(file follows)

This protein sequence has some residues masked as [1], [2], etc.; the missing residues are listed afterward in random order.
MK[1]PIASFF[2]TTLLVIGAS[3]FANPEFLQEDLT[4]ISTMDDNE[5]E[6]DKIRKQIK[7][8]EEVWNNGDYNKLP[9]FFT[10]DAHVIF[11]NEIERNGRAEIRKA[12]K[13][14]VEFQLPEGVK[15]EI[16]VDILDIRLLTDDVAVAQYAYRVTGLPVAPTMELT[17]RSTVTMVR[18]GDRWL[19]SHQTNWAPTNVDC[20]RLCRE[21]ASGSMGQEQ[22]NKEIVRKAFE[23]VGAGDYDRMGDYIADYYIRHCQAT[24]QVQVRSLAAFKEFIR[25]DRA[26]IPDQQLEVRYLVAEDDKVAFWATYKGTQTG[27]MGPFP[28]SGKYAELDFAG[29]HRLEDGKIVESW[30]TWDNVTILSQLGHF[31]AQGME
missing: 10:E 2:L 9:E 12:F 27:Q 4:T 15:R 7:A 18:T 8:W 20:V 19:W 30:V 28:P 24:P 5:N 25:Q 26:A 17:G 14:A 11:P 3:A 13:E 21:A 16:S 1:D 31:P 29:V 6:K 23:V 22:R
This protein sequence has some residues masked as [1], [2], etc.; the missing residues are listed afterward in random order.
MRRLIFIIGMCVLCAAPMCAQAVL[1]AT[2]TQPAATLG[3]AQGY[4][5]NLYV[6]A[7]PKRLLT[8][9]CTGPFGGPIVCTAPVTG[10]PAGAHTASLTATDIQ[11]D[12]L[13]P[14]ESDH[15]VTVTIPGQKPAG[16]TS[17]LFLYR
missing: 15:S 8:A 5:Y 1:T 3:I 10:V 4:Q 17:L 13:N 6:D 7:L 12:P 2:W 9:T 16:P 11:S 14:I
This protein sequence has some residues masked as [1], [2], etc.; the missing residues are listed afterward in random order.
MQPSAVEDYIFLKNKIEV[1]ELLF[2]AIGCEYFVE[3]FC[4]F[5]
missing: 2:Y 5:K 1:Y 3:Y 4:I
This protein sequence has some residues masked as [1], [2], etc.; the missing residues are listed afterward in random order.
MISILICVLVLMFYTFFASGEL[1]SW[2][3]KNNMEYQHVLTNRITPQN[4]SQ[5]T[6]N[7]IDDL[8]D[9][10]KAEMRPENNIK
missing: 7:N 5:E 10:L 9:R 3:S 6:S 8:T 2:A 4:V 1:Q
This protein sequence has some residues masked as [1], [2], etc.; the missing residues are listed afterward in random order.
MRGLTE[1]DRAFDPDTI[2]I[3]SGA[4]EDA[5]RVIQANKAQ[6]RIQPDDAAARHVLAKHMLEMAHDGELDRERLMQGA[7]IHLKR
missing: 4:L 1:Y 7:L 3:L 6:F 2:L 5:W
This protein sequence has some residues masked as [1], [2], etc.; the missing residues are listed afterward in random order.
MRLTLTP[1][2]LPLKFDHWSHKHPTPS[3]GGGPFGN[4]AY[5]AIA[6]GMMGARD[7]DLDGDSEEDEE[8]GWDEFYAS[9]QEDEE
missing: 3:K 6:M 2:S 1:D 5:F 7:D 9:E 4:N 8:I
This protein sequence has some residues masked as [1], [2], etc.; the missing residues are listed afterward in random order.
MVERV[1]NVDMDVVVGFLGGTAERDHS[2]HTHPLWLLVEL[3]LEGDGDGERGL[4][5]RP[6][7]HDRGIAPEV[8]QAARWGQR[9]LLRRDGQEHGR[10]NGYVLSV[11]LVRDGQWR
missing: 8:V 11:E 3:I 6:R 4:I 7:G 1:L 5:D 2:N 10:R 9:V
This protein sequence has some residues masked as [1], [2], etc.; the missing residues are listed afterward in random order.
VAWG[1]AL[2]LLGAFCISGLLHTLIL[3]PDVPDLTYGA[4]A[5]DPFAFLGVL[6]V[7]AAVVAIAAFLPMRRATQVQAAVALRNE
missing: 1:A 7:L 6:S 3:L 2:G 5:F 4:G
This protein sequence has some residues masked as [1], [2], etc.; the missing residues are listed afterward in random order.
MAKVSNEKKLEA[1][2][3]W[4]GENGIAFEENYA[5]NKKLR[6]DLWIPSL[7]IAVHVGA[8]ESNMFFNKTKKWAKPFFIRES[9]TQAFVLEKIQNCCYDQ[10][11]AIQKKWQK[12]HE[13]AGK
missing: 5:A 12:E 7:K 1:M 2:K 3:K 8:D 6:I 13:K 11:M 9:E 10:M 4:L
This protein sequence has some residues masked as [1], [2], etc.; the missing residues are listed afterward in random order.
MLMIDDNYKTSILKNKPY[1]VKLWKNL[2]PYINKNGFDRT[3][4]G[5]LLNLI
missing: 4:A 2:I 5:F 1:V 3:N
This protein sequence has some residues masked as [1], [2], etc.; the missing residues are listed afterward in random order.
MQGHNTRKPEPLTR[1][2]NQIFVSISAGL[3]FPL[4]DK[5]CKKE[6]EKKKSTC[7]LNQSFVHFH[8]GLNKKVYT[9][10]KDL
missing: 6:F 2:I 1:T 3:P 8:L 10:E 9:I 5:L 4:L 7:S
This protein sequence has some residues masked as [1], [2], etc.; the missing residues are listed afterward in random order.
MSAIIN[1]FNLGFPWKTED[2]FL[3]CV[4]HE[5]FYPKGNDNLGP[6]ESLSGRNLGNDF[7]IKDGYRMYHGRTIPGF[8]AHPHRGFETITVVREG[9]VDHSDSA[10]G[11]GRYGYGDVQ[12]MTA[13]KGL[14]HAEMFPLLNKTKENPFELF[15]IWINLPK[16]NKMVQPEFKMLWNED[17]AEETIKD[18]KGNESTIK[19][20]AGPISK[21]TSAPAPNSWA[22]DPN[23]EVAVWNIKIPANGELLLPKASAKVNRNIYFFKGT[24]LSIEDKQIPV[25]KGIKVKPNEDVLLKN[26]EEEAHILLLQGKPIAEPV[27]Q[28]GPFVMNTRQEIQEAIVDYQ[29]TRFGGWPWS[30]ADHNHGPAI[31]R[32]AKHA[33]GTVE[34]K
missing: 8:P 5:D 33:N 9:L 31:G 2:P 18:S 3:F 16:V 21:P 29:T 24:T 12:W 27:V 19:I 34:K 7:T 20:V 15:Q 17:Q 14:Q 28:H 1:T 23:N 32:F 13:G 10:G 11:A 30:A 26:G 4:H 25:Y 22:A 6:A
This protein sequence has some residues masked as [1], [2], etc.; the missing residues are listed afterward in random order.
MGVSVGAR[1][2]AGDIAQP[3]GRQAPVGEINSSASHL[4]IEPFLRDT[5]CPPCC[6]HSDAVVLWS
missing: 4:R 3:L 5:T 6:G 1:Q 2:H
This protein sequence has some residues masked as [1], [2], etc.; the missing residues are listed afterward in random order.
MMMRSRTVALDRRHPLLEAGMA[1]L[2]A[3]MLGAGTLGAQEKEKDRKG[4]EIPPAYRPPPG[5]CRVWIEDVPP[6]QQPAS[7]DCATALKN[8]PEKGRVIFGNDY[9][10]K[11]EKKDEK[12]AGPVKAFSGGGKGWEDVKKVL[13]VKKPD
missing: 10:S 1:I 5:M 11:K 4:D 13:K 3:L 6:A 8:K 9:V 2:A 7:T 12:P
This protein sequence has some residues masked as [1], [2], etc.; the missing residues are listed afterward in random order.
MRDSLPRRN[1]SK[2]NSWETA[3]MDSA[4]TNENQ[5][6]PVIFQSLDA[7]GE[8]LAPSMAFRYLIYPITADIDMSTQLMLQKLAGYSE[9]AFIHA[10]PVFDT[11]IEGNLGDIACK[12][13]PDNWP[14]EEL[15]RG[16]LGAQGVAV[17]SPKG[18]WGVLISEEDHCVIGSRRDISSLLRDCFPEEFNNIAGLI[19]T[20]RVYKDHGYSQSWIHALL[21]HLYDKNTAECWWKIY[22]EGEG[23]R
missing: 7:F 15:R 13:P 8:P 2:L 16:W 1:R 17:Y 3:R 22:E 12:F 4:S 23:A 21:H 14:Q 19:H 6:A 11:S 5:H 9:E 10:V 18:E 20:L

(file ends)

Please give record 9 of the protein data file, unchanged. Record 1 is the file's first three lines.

This protein sequence has some residues masked as [1], [2], etc.; the missing residues are listed afterward in random order.
MAKVSNEKKLEA[1][2][3]W[4]GENGIAFEENYA[5]NKKLR[6]DLWIPSL[7]IAVHVGA[8]ESNMFFNKTKKWAKPFFIRES[9]TQAFVLEKIQNCCYDQ[10][11]AIQKKWQK[12]HE[13]AGK
missing: 5:A 12:E 7:K 1:M 2:K 3:K 8:D 6:I 13:K 11:M 9:E 10:M 4:L